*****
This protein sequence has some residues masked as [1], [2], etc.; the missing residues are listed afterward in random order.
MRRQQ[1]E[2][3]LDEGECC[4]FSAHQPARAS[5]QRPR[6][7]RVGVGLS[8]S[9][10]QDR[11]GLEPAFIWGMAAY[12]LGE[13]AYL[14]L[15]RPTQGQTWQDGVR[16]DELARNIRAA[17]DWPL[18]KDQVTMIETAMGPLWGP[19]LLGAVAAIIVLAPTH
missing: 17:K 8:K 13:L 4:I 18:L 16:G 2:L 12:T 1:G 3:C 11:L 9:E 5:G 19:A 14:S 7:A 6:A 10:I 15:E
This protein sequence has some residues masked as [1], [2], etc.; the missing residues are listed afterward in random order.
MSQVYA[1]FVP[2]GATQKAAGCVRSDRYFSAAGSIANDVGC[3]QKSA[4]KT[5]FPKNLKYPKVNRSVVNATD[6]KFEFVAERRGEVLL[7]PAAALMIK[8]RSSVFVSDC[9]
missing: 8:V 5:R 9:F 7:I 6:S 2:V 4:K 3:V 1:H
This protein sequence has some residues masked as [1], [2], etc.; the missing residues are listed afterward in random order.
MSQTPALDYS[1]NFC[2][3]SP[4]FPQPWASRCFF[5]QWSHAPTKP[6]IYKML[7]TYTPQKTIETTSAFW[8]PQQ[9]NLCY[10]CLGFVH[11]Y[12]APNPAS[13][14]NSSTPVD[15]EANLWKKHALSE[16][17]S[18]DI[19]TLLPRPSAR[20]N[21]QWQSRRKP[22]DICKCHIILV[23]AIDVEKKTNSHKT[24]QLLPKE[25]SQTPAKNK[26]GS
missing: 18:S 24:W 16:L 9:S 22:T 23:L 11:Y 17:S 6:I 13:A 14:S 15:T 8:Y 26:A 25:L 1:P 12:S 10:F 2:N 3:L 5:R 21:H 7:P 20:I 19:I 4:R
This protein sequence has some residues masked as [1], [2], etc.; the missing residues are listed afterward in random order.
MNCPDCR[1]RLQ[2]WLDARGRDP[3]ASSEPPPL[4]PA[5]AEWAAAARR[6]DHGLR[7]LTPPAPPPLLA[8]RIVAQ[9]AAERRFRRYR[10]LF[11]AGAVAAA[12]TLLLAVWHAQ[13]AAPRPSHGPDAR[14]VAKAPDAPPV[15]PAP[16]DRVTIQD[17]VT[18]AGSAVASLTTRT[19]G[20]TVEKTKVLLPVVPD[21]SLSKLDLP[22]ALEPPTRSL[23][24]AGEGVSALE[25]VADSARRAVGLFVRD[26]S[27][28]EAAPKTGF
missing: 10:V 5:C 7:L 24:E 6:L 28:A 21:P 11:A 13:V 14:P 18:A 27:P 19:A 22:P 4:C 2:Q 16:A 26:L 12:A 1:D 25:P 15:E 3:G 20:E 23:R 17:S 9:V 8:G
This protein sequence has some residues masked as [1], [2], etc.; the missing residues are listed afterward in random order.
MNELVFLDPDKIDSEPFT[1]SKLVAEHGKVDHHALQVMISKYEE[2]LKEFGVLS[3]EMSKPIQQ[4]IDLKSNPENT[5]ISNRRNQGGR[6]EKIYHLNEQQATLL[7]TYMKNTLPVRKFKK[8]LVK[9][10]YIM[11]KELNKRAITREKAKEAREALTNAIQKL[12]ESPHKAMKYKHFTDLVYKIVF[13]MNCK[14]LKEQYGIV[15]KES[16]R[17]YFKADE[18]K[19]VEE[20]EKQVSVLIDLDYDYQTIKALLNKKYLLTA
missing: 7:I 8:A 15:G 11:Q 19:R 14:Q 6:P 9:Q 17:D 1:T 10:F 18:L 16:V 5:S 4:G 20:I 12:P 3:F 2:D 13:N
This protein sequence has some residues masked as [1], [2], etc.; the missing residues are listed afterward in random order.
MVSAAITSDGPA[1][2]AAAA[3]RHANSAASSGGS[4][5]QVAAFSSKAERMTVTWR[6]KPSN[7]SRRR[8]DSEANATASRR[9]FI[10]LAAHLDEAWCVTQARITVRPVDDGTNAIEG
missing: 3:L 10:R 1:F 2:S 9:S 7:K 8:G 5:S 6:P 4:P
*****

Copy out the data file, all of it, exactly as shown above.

This protein sequence has some residues masked as [1], [2], etc.; the missing residues are listed afterward in random order.
MRRQQ[1]E[2][3]LDEGECC[4]FSAHQPARAS[5]QRPR[6][7]RVGVGLS[8]S[9][10]QDR[11]GLEPAFIWGMAAY[12]LGE[13]AYL[14]L[15]RPTQGQTWQDGVR[16]DELARNIRAA[17]DWPL[18]KDQVTMIETAMGPLWGP[19]LLGAVAAIIVLAPTH
missing: 17:K 8:K 13:L 4:I 18:L 16:G 2:L 12:T 1:G 3:C 11:L 9:E 5:G 19:A 14:S 7:A 6:A 10:I 15:E
This protein sequence has some residues masked as [1], [2], etc.; the missing residues are listed afterward in random order.
MSQVYA[1]FVP[2]GATQKAAGCVRSDRYFSAAGSIANDVGC[3]QKSA[4]KT[5]FPKNLKYPKVNRSVVNATD[6]KFEFVAERRGEVLL[7]PAAALMIK[8]RSSVFVSDC[9]
missing: 8:V 5:R 9:F 7:I 6:S 2:V 4:K 3:V 1:H
This protein sequence has some residues masked as [1], [2], etc.; the missing residues are listed afterward in random order.
MSQTPALDYS[1]NFC[2][3]SP[4]FPQPWASRCFF[5]QWSHAPTKP[6]IYKML[7]TYTPQKTIETTSAFW[8]PQQ[9]NLCY[10]CLGFVH[11]Y[12]APNPAS[13][14]NSSTPVD[15]EANLWKKHALSE[16][17]S[18]DI[19]TLLPRPSAR[20]N[21]QWQSRRKP[22]DICKCHIILV[23]AIDVEKKTNSHKT[24]QLLPKE[25]SQTPAKNK[26]GS
missing: 18:S 24:W 16:L 9:S 22:T 23:L 11:Y 17:S 6:I 13:A 14:S 15:T 8:Y 26:A 25:L 1:P 12:S 10:F 2:N 3:L 5:R 21:H 7:P 20:I 19:I 4:R
This protein sequence has some residues masked as [1], [2], etc.; the missing residues are listed afterward in random order.
MNCPDCR[1]RLQ[2]WLDARGRDP[3]ASSEPPPL[4]PA[5]AEWAAAARR[6]DHGLR[7]LTPPAPPPLLA[8]RIVAQ[9]AAERRFRRYR[10]LF[11]AGAVAAA[12]TLLLAVWHAQ[13]AAPRPSHGPDAR[14]VAKAPDAPPV[15]PAP[16]DRVTIQD[17]VT[18]AGSAVASLTTRT[19]G[20]TVEKTKVLLPVVPD[21]SLSKLDLP[22]ALEPPTRSL[23][24]AGEGVSALE[25]VADSARRAVGLFVRD[26]S[27][28]EAAPKTGF
missing: 10:V 5:C 7:L 24:E 6:L 28:A 21:P 11:A 13:V 14:P 18:A 27:P 19:A 22:P 4:C 2:Q 16:A 26:L 12:A 1:D 25:P 15:E 3:G 20:E 23:R 17:S 9:V 8:G
This protein sequence has some residues masked as [1], [2], etc.; the missing residues are listed afterward in random order.
MNELVFLDPDKIDSEPFT[1]SKLVAEHGKVDHHALQVMISKYEE[2]LKEFGVLS[3]EMSKPIQQ[4]IDLKSNPENT[5]ISNRRNQGGR[6]EKIYHLNEQQATLL[7]TYMKNTLPVRKFKK[8]LVK[9][10]YIM[11]KELNKRAITREKAKEAREALTNAIQKL[12]ESPHKAMKYKHFTDLVYKIVF[13]MNCK[14]LKEQYGIV[15]KES[16]R[17]YFKADE[18]K[19]VEE[20]EKQVSVLIDLDYDYQTIKALLNKKYLLTA
missing: 7:I 8:A 15:G 11:Q 19:R 14:Q 6:P 9:Q 17:D 1:T 10:F 18:L 16:V 5:S 4:G 20:I 12:P 3:F 2:D 13:N
This protein sequence has some residues masked as [1], [2], etc.; the missing residues are listed afterward in random order.
MVSAAITSDGPA[1][2]AAAA[3]RHANSAASSGGS[4][5]QVAAFSSKAERMTVTWR[6]KPSN[7]SRRR[8]DSEANATASRR[9]FI[10]LAAHLDEAWCVTQARITVRPVDDGTNAIEG
missing: 3:L 10:R 1:F 2:S 9:S 7:K 8:G 5:S 6:P 4:P